May 27, 2013
London, May 21st 2013 - The quality of the funding and liquidity of the large French banks improved in 2012 as they completed capital deleveraging and funding plans, says Moody's Investors Service in a new report. The banks, however, continue to present funding and liquidity profiles that are weaker than those of their large international peers.
Moody's will continue to place a particular emphasis on funding and liquidity profiles when it assess the credit strength of the large French banks, the rating agency says in the Credit Focus report "BNP, SG, Credit Agricole and BPCE: Funding and Liquidity Improving, but Still Below Peers."
"We recognize that funding pressures for European banks, including the large French groups, have receded in recent quarters, as investor sentiment has improved," says Alessandro Roccati, a Moody's Senior Vice President. "The year 2013 started on a positive note, with large issuances from all major French banks, but markets remain fragile and prone to setbacks, particularly given continuing issues in the euro periphery."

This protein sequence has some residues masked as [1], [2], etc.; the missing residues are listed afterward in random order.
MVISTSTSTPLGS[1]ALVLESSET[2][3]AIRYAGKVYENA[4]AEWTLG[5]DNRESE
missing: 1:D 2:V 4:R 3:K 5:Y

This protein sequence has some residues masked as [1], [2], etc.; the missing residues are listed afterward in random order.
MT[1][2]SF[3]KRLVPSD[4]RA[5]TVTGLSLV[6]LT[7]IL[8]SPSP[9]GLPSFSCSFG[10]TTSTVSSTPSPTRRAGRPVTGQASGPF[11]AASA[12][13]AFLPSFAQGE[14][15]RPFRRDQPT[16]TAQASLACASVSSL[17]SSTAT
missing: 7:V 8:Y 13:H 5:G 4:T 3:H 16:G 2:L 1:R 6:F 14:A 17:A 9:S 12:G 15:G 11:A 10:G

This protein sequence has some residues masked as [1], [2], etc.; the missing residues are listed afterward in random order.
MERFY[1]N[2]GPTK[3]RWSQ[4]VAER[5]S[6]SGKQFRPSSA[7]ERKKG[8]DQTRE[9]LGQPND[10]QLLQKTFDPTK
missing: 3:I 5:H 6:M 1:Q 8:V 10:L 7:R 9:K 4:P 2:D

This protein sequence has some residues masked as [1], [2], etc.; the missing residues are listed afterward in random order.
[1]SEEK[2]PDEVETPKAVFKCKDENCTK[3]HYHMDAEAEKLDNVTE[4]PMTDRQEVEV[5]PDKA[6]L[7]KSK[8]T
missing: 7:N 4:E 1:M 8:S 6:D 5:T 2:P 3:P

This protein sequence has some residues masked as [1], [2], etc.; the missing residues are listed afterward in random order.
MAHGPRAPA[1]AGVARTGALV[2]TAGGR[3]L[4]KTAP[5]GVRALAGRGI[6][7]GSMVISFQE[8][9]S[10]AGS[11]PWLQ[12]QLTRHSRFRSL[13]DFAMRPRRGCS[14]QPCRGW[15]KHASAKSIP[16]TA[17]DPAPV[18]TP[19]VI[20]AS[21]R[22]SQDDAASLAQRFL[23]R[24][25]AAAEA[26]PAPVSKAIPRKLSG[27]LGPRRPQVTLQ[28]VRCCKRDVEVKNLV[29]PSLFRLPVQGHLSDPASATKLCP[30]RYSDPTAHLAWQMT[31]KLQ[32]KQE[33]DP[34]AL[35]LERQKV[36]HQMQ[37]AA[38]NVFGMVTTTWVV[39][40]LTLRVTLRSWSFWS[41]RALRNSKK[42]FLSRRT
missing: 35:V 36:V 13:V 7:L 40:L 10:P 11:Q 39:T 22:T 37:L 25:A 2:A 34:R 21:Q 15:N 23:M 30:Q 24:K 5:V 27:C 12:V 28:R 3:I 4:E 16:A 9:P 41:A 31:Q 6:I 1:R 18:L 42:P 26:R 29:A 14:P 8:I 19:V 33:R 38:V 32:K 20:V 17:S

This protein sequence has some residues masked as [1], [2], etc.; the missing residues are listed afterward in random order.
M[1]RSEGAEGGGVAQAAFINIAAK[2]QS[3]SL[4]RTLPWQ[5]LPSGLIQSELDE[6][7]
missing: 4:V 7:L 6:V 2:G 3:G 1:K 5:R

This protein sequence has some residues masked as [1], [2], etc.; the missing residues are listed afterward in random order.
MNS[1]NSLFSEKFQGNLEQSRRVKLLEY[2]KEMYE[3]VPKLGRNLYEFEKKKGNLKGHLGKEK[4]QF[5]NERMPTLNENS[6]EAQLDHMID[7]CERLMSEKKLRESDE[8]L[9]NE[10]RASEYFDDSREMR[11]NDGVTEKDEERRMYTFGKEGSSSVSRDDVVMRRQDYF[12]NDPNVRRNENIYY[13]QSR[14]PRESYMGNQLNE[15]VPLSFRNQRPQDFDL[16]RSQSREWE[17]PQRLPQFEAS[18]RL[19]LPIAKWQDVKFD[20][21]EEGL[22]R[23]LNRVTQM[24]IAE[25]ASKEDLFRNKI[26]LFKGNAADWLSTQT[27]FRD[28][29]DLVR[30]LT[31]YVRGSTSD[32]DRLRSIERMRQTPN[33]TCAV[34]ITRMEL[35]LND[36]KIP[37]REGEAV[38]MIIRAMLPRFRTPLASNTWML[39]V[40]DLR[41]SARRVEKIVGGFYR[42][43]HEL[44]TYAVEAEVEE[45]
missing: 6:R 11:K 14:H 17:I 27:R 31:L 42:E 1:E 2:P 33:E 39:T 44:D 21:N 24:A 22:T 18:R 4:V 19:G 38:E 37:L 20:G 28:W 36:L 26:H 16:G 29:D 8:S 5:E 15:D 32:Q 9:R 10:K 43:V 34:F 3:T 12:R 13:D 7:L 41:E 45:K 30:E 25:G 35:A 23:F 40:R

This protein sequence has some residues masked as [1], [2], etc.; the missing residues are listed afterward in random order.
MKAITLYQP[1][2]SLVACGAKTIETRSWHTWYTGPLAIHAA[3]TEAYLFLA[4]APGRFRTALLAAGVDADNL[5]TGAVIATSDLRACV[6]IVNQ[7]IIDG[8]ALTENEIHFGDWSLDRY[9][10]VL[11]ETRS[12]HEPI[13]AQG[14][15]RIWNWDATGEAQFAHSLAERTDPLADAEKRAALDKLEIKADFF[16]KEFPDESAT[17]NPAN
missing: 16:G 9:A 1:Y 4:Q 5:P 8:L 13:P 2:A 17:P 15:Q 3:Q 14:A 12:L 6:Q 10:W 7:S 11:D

The funding profiles of the large French banks are weaker than those of their international peers because they continue to depend on more confidence-sensitive wholesale funding, says Moody's.
Some of the reasons for the dependence are structural and include strong competition for bank deposits from alternative savings products and large trading and investment portfolios that add to wholesale funding needs.
Despite enhancements in matching short-term liabilities with liquid assets and in extending funding profiles, BNP Paribas (BNP), Societe Generale (SG), Groupe Credit Agricole (GCA) and Groupe BPCE (BPCE) have substantial wholesale funding exposures: €1.2 trillion in aggregate at end-2012, says Moody's.
Although Moody's expects gradual decreases in wholesale funding in 2013 as the banks work to lower customer funding gaps, the rating agency also expects the elevated exposures to persist because they partly reflect these structural features.
As for liquidity, Moody's says that although liquidity buffers have increased significantly, they still rank in the lower range among international peers. Further, these buffers consist to some extent of less liquid central bank eligible assets as opposed to cash and marketable securities.
Re-disseminated by The Asian Banker